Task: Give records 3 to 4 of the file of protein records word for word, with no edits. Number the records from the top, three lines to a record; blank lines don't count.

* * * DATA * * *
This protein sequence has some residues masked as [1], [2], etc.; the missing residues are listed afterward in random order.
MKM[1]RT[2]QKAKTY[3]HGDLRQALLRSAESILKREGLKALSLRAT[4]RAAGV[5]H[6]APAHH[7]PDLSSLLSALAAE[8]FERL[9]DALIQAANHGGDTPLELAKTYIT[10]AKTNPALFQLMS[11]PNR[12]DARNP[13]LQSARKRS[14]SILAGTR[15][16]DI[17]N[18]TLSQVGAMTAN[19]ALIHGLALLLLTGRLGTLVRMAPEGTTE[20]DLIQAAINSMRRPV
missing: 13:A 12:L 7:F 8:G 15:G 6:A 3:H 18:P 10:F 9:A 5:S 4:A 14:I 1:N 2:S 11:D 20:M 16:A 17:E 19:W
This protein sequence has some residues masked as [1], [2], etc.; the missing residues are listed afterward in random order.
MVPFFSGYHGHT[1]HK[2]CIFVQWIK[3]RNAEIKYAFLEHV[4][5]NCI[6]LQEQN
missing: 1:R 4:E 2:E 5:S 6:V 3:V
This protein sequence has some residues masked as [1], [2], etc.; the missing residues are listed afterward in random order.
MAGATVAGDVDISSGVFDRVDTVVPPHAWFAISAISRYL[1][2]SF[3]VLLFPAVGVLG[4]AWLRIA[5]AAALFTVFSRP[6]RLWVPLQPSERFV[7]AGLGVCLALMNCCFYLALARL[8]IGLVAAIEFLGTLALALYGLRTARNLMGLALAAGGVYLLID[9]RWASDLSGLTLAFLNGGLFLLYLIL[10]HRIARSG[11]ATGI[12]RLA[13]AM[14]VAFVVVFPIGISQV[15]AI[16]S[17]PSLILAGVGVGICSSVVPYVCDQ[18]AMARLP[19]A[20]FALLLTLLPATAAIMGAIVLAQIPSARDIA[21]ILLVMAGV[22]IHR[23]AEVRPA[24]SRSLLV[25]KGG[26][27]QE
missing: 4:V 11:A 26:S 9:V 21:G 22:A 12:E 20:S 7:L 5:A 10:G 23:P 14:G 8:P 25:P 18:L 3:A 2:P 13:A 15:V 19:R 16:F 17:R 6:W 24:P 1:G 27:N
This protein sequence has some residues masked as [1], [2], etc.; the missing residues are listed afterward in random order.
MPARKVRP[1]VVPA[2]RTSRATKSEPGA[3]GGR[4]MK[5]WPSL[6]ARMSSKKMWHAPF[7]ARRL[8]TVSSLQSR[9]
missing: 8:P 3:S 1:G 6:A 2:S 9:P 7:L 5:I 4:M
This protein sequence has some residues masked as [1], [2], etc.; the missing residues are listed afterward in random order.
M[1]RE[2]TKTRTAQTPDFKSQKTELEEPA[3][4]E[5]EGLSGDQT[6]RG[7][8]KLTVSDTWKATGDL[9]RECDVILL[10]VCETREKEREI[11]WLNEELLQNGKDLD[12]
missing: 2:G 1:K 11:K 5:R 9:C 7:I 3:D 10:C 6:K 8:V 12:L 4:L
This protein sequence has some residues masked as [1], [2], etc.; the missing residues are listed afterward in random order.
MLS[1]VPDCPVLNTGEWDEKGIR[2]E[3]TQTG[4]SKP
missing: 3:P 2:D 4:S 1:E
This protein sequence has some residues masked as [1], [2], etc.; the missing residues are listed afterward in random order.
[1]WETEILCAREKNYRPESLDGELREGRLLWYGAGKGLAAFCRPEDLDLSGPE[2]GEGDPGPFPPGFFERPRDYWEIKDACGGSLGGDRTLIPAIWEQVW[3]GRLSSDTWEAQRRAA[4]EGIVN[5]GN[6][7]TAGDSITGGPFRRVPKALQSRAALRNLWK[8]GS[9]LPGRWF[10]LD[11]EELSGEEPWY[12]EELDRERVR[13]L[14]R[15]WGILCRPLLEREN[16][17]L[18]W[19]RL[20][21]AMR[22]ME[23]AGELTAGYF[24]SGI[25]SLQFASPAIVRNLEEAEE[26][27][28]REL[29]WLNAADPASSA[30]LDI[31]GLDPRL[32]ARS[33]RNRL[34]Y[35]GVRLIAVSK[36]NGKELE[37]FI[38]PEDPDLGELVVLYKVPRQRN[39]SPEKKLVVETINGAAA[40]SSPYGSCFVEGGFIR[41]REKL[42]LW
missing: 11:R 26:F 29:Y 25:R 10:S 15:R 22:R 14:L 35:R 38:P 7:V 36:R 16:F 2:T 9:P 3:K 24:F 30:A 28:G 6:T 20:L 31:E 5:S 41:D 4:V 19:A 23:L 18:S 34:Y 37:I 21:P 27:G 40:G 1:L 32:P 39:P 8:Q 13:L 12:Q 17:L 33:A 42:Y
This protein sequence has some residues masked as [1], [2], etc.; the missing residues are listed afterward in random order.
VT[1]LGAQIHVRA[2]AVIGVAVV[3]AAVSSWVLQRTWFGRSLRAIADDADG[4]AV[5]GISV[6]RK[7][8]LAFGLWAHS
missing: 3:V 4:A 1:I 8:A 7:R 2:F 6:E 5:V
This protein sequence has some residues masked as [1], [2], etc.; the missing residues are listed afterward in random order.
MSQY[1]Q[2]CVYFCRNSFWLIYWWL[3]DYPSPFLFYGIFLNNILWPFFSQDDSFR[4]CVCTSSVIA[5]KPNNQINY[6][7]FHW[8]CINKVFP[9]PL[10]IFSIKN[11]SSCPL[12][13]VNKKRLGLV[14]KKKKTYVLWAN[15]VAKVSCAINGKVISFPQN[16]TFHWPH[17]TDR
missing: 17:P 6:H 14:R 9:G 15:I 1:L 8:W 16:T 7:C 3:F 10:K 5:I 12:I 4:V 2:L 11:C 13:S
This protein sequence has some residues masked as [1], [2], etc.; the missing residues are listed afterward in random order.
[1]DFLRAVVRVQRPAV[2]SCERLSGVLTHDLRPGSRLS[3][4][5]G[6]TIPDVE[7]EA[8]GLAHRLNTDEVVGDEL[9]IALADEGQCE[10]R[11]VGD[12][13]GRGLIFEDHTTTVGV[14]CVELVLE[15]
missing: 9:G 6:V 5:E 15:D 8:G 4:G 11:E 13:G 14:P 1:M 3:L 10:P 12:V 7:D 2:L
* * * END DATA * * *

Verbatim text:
This protein sequence has some residues masked as [1], [2], etc.; the missing residues are listed afterward in random order.
MAGATVAGDVDISSGVFDRVDTVVPPHAWFAISAISRYL[1][2]SF[3]VLLFPAVGVLG[4]AWLRIA[5]AAALFTVFSRP[6]RLWVPLQPSERFV[7]AGLGVCLALMNCCFYLALARL[8]IGLVAAIEFLGTLALALYGLRTARNLMGLALAAGGVYLLID[9]RWASDLSGLTLAFLNGGLFLLYLIL[10]HRIARSG[11]ATGI[12]RLA[13]AM[14]VAFVVVFPIGISQV[15]AI[16]S[17]PSLILAGVGVGICSSVVPYVCDQ[18]AMARLP[19]A[20]FALLLTLLPATAAIMGAIVLAQIPSARDIA[21]ILLVMAGV[22]IHR[23]AEVRPA[24]SRSLLV[25]KGG[26][27]QE
missing: 4:V 11:A 26:S 9:V 21:G 22:A 12:E 20:S 7:L 5:A 10:G 23:P 14:G 8:P 25:P 18:L 3:A 2:P 13:A 15:V 19:R 16:F 17:R 6:W 24:P 1:G 27:N
This protein sequence has some residues masked as [1], [2], etc.; the missing residues are listed afterward in random order.
MPARKVRP[1]VVPA[2]RTSRATKSEPGA[3]GGR[4]MK[5]WPSL[6]ARMSSKKMWHAPF[7]ARRL[8]TVSSLQSR[9]
missing: 8:P 3:S 1:G 6:A 2:S 9:P 7:L 5:I 4:M